In the summer of 2020, University of Redlands leadership established the weeklong Diversity in Action residency to introduce ideas, perspectives, and experiences that challenge and inspire the University community. Abdur-Rahman Muhammad, one of the most respected authorities on the life and legacy of human rights leader Malcolm X, is the program’s inaugural resident and began working with students, faculty, and staff on the main Redlands campus on March 7. Katie Olson of the Bulldog Blog spoke with Muhammad about his work and why Malcolm X remains relevant today.
Bulldog Blog: What are your first impressions of the Redlands campus and community?
Abdur-Rahman Muhammad: It's absolutely beautiful. The way it's hidden here against the mountains. It really has a spiritual feel to it. It's contemplative, serene, calm—very pleasant.
BB: You’re the University’s first Diversity in Action resident. Is this your first time working with college students?
Muhammad: No. I'm a scholar and an independent historian, and that comes out of an activist tradition. In the African-American community, we have a very storied tradition of activists who were writers, musicians, playwrights, singers, entertainers, and intellectuals. So, I see myself coming out of that tradition. As a result, I've always been engaged with students, whether as an undergraduate myself—in the activist scene in Washington D.C., we had so many movements when I was a young man. There was the anti-apartheid movement, and the movement to make Dr. King's birthday a national holiday was also very active in D.C. and on the campus of Howard University, my alma mater. There were many different movements involving students. I love speaking to students and I've spoken on many campuses over the years.
BB: You wear many hats—you're an activist, an independent researcher, journalist, and historian. Did you always imagine yourself doing this kind of work? And how did you launch this career?
Muhammad: I was the first person in my family to go to college, and I had a vague idea that I would be a lawyer. But I didn't really understand how to build a career, or even what a degree was necessarily supposed to do for me. I just knew that I had to go to college. I got exposed to university life by attending dances and events at Brown University, which was literally a couple of blocks down from my high school. That's how I got the idea to even go to college—it wasn’t something that was really discussed in my family. I don't think I've ever really had clarity on what I would do for a career. I do know, though, that I was a young man who was very angry at how I was treated by the police. I knew that Howard University was a historically Black college, and I wanted to be in the Black scene because I come from a predominantly white state—I’m from Providence, Rhode Island. So, I was looking for that community more than learning how to build a career at that time in my life.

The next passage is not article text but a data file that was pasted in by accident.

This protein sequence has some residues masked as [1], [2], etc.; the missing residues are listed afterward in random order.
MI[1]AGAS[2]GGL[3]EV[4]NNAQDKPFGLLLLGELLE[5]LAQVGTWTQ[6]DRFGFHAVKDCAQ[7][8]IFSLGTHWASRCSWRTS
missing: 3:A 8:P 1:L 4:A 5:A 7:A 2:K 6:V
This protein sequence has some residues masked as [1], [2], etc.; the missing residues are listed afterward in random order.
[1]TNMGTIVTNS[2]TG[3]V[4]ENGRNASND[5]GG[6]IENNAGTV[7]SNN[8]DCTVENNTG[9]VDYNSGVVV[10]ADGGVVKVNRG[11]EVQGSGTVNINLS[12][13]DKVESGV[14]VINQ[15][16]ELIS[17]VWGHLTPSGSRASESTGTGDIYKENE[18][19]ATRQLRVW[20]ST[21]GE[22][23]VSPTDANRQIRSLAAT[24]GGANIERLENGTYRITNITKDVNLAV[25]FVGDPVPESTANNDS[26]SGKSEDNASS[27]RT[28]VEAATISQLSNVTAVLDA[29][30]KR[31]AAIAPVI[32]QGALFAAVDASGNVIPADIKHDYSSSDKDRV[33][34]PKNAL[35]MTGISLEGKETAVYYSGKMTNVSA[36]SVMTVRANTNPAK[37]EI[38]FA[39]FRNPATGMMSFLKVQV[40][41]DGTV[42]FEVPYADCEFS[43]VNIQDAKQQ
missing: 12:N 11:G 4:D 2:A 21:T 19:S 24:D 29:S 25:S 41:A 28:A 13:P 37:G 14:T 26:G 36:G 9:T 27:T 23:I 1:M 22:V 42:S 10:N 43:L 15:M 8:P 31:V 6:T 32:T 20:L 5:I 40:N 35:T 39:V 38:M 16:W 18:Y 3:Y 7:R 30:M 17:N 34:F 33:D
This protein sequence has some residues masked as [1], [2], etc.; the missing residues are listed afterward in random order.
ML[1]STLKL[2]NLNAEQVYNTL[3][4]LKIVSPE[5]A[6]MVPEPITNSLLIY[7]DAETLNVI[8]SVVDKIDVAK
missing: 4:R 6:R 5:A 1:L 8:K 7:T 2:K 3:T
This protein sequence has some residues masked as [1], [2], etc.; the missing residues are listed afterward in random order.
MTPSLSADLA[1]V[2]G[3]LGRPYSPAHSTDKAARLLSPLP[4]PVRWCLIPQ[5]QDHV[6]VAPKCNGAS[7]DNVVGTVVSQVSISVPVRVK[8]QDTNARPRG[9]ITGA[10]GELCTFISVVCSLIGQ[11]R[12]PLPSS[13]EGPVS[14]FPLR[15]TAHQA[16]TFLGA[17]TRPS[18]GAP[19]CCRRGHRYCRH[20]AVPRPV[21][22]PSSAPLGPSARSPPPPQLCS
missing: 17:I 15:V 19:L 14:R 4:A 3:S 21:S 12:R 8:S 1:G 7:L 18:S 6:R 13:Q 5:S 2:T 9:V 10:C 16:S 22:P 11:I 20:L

BB: You're the foremost authority on Malcolm X’s assassination. How did you become interested in him in the first place? What was the catalyst for this work?
Muhammad: The catalyst was my attending Howard University. Around 1980, one of the convicted assassins was doing television interviews, attempting to exonerate the two men who were convicted with him at that time, Norman 3X Butler and Thomas 15X Johnson—now they are known as Muhammad Abdul Aziz and Khalil Islam. He was doing television interviews, and these interviews appeared on our college television station. That's what I first got exposed to this injustice. In the early 80s, Mike Wallace hosted a 60 Minutes series on it. I was seeing it in the media, and I felt that it would be resolved; obviously, these two men didn't do it. But you find out that in the criminal justice system, once they get a conviction, there are so many reputations on the line that nothing ever became of this new information. Around 1986, I became a Muslim. I was born into a Catholic family, and I accepted Islam. This put me right in the Muslim community in Washington D.C. Malcolm, at one time, was the minister of the Washington D.C. mosque. There were many people alive at that time, who knew him and worked with him, and I began to detect that there were still some hard feelings towards him. That was interesting because outside of the Muslim community, Malcolm was a universal hero. But within the African-American Muslim community, especially some of the old-timers that I got a chance to talk to, there was some residual bit of bitterness about it.